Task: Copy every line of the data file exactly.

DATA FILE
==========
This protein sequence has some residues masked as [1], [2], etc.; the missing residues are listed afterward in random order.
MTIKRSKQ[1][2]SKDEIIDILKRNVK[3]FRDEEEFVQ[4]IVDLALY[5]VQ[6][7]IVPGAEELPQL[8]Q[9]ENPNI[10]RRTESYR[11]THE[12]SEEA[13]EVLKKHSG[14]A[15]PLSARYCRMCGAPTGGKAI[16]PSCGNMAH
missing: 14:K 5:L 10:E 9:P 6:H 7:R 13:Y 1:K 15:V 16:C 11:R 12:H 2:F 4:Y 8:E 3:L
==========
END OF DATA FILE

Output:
This protein sequence has some residues masked as [1], [2], etc.; the missing residues are listed afterward in random order.
MTIKRSKQ[1][2]SKDEIIDILKRNVK[3]FRDEEEFVQ[4]IVDLALY[5]VQ[6][7]IVPGAEELPQL[8]Q[9]ENPNI[10]RRTESYR[11]THE[12]SEEA[13]EVLKKHSG[14]A[15]PLSARYCRMCGAPTGGKAI[16]PSCGNMAH
missing: 14:K 5:L 10:E 9:P 6:H 7:R 13:Y 1:K 15:V 16:C 11:R 12:H 2:F 4:Y 8:E 3:L